14

Mar

2016

Women celebrate 73 years of service to Marine Corps

By Cpl. Jared Lingafelt, Marine Corps Base Camp Lejeune


Female veterans and active duty and future Marines were united March, 11, 2016 by the Women’s Marine Association to recognize Women’s History Month and celebrate the 73rd  anniversary of proudly serving in the Marine Corps.
Women celebrate 73 years of service to Marine Corps
Female veterans and active duty and future Marines were united March, 11, 2016 by the Women’s Marine Association to recognize Women’s History Month and celebrate the 73rd anniversary of proudly serving in the Marine Corps.
Female veterans and active duty and future Marines were united March, 11, 2012 by the Women’s Marine Association to recognize Women’s History Month and celebrate the 73rd  anniversary of proudly serving in the Marine Corps.
Women celebrate 73 years of service to Marine Corps
Female veterans and active duty and future Marines were united March, 11, 2012 by the Women’s Marine Association to recognize Women’s History Month and celebrate the 73rd anniversary of proudly serving in the Marine Corps.
MARINE CORPS BASE CAMP LEJEUNE, N.C. -- Female veterans and active duty and future Marines were united on March, 11, 2016 by the Women’s Marine Association to recognize Women’s History Month and celebrate the 73rd anniversary of proudly serving in the Marine Corps.

The ceremony at Paradise Point Officers Club on Marine Corps Base Camp Lejeune paid homage to female Marines, their proud history and their promising future. 

“This [the association] is such a great organization and seeing all of the former active duty Marines from the Korean War era, some from Vietnam, and they are bringing in everything they have,” said Sgt. Maj. Yolanda Mayo, ceremony narrator and organizer. “They have uniforms and pictures, and it’s just such a good time for us to sit back and say, ‘thank you for your service’ and welcome our new veterans as we have some of our youngest, soon to be Marines here who are in the Junior Reserve Officer Training Corps.”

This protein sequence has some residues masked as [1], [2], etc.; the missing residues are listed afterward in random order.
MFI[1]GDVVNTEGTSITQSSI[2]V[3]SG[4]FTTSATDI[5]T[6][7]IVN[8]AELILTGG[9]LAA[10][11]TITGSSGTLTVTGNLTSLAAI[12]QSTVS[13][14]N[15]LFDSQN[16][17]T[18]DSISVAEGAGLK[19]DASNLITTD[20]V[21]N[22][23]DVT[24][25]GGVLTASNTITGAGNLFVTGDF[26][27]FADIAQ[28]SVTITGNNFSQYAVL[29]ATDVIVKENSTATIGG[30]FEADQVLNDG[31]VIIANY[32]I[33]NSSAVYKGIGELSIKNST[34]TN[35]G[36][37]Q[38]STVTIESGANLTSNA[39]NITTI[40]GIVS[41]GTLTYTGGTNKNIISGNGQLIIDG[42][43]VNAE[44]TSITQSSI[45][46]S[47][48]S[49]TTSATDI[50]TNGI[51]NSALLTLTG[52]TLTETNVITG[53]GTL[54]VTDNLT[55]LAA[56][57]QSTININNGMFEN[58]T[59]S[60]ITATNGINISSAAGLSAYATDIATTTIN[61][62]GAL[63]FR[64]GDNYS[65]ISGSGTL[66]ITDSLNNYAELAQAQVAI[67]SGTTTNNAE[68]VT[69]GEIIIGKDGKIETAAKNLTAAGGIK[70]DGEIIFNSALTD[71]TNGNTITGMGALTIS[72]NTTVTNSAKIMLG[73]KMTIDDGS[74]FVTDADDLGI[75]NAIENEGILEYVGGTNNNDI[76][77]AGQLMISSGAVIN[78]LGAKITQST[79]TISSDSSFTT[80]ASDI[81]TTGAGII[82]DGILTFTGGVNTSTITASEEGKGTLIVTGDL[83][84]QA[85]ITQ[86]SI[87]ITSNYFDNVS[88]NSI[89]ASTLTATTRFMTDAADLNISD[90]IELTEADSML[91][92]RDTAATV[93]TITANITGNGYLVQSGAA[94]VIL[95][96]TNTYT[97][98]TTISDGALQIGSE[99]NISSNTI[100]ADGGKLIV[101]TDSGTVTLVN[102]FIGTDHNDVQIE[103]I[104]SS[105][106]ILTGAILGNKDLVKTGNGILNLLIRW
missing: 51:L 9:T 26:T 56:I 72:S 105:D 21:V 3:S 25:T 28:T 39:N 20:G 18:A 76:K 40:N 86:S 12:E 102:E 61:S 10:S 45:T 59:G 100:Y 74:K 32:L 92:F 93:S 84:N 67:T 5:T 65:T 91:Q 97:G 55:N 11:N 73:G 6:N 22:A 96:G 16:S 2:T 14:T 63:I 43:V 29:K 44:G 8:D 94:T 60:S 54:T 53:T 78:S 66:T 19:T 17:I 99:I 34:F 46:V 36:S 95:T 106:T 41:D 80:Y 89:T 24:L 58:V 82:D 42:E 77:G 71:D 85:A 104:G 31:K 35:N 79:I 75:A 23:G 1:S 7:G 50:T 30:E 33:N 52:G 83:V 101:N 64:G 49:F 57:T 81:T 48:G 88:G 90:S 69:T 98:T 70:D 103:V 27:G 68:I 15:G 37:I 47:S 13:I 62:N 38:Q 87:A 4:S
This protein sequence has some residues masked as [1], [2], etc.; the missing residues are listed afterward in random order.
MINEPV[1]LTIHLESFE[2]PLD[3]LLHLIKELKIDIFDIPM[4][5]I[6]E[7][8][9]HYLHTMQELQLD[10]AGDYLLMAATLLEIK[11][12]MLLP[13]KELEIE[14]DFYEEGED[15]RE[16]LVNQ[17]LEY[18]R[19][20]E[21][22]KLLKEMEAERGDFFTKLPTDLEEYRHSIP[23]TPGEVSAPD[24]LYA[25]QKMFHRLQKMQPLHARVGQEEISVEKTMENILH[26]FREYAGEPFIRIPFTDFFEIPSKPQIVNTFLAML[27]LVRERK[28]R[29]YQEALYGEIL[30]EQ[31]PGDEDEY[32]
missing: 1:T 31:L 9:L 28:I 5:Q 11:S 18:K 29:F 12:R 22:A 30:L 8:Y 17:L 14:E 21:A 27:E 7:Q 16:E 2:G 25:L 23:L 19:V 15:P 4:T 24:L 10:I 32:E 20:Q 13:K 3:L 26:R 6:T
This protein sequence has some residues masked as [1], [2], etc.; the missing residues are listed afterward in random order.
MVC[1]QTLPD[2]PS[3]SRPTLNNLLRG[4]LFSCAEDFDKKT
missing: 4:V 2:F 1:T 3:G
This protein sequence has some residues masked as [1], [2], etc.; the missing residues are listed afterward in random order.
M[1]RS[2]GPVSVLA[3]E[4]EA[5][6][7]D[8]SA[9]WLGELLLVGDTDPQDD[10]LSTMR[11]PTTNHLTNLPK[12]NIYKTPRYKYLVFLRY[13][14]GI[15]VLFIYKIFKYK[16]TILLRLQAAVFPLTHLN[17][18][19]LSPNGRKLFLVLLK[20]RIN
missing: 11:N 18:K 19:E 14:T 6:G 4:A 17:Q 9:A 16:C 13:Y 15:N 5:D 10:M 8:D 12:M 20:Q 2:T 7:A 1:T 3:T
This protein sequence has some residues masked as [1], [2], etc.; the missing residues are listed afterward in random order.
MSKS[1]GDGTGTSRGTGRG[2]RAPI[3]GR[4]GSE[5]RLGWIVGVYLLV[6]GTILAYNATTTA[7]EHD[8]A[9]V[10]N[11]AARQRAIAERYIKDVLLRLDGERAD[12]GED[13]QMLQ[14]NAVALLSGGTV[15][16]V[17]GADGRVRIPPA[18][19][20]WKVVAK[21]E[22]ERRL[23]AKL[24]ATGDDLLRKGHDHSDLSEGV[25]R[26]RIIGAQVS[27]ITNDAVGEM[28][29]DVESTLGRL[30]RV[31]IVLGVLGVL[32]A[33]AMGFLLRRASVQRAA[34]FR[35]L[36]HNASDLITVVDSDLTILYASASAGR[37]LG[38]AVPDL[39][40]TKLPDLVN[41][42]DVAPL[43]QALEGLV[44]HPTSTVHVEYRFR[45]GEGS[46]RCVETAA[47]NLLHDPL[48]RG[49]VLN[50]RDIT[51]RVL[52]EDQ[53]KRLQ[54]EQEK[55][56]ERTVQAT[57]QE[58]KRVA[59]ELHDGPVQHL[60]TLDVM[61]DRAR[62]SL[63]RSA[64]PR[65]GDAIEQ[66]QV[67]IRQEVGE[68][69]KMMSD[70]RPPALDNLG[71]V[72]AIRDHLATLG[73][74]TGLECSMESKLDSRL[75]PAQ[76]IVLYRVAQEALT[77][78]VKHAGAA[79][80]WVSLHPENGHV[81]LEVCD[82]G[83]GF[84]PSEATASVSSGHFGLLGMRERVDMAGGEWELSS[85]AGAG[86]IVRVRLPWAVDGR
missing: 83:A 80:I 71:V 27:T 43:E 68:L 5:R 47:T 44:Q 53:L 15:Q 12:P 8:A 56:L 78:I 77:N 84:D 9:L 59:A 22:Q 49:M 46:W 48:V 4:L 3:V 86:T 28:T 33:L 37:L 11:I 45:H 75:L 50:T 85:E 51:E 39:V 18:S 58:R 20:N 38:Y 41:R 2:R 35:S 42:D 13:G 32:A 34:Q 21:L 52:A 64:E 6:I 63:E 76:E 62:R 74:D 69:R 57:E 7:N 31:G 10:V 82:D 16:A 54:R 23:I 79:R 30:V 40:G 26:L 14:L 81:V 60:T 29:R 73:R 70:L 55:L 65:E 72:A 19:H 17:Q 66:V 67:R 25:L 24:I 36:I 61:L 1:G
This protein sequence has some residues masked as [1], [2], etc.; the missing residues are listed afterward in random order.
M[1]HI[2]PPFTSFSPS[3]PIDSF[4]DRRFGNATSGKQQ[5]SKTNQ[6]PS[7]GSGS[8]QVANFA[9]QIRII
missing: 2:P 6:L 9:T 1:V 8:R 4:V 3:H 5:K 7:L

While all Marines have an important role to play, for many years female Marines have served alongside their male counterparts to accomplish the mission. Today, the new and future female Marines have new challenges but more opportunities ahead of them.

“Since I was little, I have wanted to be an infantry Marine. Even a couple years ago that wasn’t possible,” said Alana Baker, a Lejeune High School JROTC cadet. “I have wanted to be a Marine since I was a little kid, so being able to be around all these women who have pushed past these barriers and still have had successful careers, it’s really inspiring to me.”

Much like the official Marine Corps Birthday Ball, the ladies conducted a cake cutting ceremony, continuing tradition and heritage from one generation to the next.

“Passing on the history and tradition from the old to the young and bringing them into the fold, it means a lot,” said Mayo. “The Marine Corps is built on tradition so this is a little bit of ours.”

The unique ceremony offered special opportunities for past, present and future female Marines to share stories, advice, experiences and hardships with each other and to the world.

“Many Marines don’t understand 73 years of women Marine history, when we became a part of the women Marine reserves,” said Sgt. Maj. Robin Fortner, Director Staff Noncommissioned Officer Academy and event guest speaker. “A lot of Marines don’t know that, not just female Marines but Marines period. It took us a lot to get to this point, and we continue still to make history in the Marine Corps and junior Marines should understand they have a special part in Marine Corps history.”

Marine Corps Marines Training veterans women